Back when the Texas winter storm hit, that one event could possibly not have been worse for businesses exposed to the electric vehicle industry. With the grid down, electric transportation dependency became a liability. But now, the narrative may be turning favorable for EV-related companies like TPG Pace Beneficial Finance (NYSE:TPGY). That would be welcome news for TPGY stock, which has been beaten down throughout this year.
Well, let me back up for a second. As you might guess from its funky name, TPG Pace Beneficial doesn’t have any business of its own. Instead, it’s a special purpose acquisition company, or SPAC. These blank-check firms have been dominating headlines, becoming the darlings of investors, particularly those new to the game. TPG’s reverse-merger target is EVBox, a Dutch EV charging station provider.
Over the years, EVs have captured the attention of many drivers for their clean emissions and especially their lower “fueling” costs. When the pandemic initially broke out, EVs actually improved their reputation because of their fewer moving parts. This meant that EV drivers didn’t have to perform the frequent maintenance that combustion car drivers must endure, such as oil changes. That right there boosted the underlying narrative of TPGY stock.
Then, the cold snap hit Texas and other regions. Suddenly, with widescale grid failures, those who had fully made the transition to EVs were seemingly left stuck. Not helping matters were politically motivated pundits that lashed out at the green energy movement, of which EVs play a significant role. This dynamic contributed to consumer concerns, most notably those who were on the fence about going electric.
But now, the combustion side has its own crisis to deal with. As you’ve no doubt heard, cybercriminals imposed a ransomware attack on Colonial Pipeline, which deeply affected many southeastern states. Could this be the schadenfreude catalyst for TPGY stock or is this volatile name still a dud?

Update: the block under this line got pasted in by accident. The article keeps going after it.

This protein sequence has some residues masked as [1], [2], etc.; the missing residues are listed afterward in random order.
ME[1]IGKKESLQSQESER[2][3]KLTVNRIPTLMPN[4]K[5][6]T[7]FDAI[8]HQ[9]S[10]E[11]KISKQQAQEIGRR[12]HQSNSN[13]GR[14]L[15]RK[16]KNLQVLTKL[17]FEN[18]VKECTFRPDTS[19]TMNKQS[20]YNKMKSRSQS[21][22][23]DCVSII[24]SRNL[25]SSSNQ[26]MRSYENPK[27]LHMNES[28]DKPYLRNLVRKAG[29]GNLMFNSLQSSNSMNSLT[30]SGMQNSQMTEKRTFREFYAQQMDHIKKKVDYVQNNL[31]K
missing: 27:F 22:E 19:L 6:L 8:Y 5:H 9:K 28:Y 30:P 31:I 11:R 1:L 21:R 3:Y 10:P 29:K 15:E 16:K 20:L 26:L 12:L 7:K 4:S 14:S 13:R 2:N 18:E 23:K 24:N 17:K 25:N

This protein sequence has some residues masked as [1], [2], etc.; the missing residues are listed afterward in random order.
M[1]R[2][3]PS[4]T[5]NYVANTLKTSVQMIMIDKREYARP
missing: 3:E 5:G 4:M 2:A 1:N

TPGY Stock Needs Much More to Survive
On one hand, it’s tempting to believe that TPGY stock may have hit a bottom. While the overall trend for this year is extremely negative, shares started to pick up toward the end of last week and further yesterday. With such a huge impact to the fossil fuel industry, green energy advocates can once again gloat that electricity is the way to go.
Further, they can also point to the fact that the Colonial attack is having a widespread impact beyond the southeast. For instance, Reuters reported that Washington, D.C. was running out of gasoline even while Colonial recovers from the breach.
Plus, we’ve heard stories about brawls breaking out because of the long lines at affected gas stations. Naturally, this all adds to the narrative that EVs are the better platform of choice. Should drivers want to charge at home or at their office, they can do so. With combustion cars, you’re entirely dependent on the pump.
Though the immediate headlines do present a somewhat favorable story for TPGY stock, I think that’s the problem: they’re just stories. In terms of the Colonial Pipeline incident convincing people to jump ship from combustion to electric, this tailwind is minimal.
Mainly, while EVs have made substantial progress, they’re still expensive and from some perspectives — think those without a garage — they’re inconvenient. Therefore, even today, EVs represent only a small fraction of automobiles sold, either in the U.S. or in the rest of the world.
Now, TPGY stock has an advantage in that the underlying EVBox business is basically selling tickets to the game, and not betting on individual teams. However, TPGY is also at a disadvantage because it’s an infrastructure play. But with such a small market, this business faces severe risks, hence the downside.
Still a Long Way for EVs To Go
Many who are bullish on TPGY stock will point to Norway as an example of a nation leading the charge to a greener transportation future. I think it’s wonderful what the Norwegians are doing. But I also think it’s unwise to read too much into this narrative.
For instance, Norway offers generous tax-related incentives to buy EVs. It’s to a point where it practically doesn’t make sense for a Norwegian to buy a combustion-based car. So, yes, EVs are soaring over there but that’s because the government is extremely focused on making this a reality. Essentially, they’re subsidizing the EV rollout.
But that’s not the case for all other countries. And that’s reflected in the small percentage of global auto sales that come from plug-in EVs. Likely, investors are recognizing the reality of the electric future and are downgrading TPGY stock accordingly.
On the date of publication, Josh Enomoto did not have (either directly or indirectly) any positions in the securities mentioned in this article. The opinions expressed in this article are those of the writer, subject to the InvestorPlace.com Publishing Guidelines.
A former senior business analyst for Sony Electronics, Josh Enomoto has helped broker major contracts with Fortune Global 500 companies. Over the past several years, he has delivered unique, critical insights for the investment markets, as well as various other industries including legal, construction management, and healthcare.